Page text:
There’s no playbook for dealing with hundreds of protesters camped out on the lawn of Parliament. The Detail takes a closer look at how the country’s politicians have responded to the unprecedented situation unfolding right in front of them.
The unprecedented protest at Parliament has dragged into a third week, but politicians of all stripes are still grappling with how to respond to it.
For the Government, there’s an interesting dynamic at play when thousands of people descend on Parliament’s lawn: it really can’t do that much about it.
“We live in a democratic country, people have the right to protest,” says Newsroom’s political editor Jo Moir.
“This was always going to be a protest that would be able to go ahead because of the country that we live in. If we got beyond a peaceful protest, it was always going to be a police operational issue.”
The Government, however, cannot direct the police in its duties – a fundamental and long-held principle of operational independence.
“And this is where it becomes complex,” says the New Zealand Herald’s senior political reporter Thomas Coughlan.
“Yes, the Government is responsible for law and order everywhere in the country – and maintaining the level of law and order it wants to maintain – but [Jacinda Ardern cannot] ring up the Wellington police force and say, ‘Right, I want people here, here and here’, because that would be horrendous.”
But Coughlan says that left the Government in a delicate position in the early days of the protest: it could put pressure on the police to arrest hundreds of people in one fell swoop, risking a breakdown in social cohesion and leaving a group of already disgruntled people feeling even more marginalised.
That, Coughlan says, would have been a terrible idea.
The other option: give in to the protesters’ demands – or at least meet with them?
“But that’s a terrible idea as well,” he says.
“You’d set a precedent that anyone who wanted anything from the Government just had to park their cars in Lambton Quay and you’d roll over.
“You’d have a political culture whereby any interest group who was able to find a few hundred people and some cars could get whatever they wanted from the Government.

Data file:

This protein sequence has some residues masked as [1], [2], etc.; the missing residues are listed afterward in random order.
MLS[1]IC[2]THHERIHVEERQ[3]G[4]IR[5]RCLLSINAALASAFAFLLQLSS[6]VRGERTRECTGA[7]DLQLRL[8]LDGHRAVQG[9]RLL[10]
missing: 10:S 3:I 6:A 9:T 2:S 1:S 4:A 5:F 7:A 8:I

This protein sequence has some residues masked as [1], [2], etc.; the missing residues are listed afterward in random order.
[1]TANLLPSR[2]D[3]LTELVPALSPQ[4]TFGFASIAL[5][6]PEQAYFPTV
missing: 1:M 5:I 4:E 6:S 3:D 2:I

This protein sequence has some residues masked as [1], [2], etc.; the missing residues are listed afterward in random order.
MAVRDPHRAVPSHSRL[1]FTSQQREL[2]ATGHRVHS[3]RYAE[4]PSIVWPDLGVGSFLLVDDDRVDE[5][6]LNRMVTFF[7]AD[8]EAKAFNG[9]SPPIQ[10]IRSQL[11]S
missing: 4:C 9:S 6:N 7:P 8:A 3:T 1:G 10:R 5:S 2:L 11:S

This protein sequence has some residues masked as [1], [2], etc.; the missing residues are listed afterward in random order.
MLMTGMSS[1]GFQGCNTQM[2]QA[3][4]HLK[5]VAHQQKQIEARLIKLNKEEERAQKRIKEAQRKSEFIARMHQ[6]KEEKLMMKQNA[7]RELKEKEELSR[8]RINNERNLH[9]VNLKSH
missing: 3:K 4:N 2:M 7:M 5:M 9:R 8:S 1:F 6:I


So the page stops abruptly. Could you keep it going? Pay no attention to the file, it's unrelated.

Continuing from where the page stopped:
“And that wouldn’t work.”
Moir and Coughlan agree the police hesitated in the early days of the protest, allowing the hard core – which was much more determined and organised than the police expected – to set up an infrastructure which has persevered and grown over time.
This, says Coughlan, has left the Government humiliated, as though it can’t control what happens in its own home.
The Opposition also decided to play with fire when National leader Christopher Luxon delivered a speech on Monday, which Moir says came perilously close to offering support for the protesters.
She says National may have been better served by sitting tight and shutting up.
“You’ve got a situation where the pressure is very much on the police, but it is increasingly on the Government as well.
“My 101 when it comes to that sort of thing in terms of strategy is, if the public is putting pressure on the Government all by itself, don’t say anything.”
Coughlan says while numbers at the protest are starting to decrease and the police’s siege tactics are beginning to have an effect, it could still last weeks in some form or another.
He says looking back on the past couple of weeks, nobody has come out looking good: the police dallied, the Government looks weak, the Speaker seems to have trivialised a serious protest, and the Opposition has adopted a high-risk strategy which could alienate voters.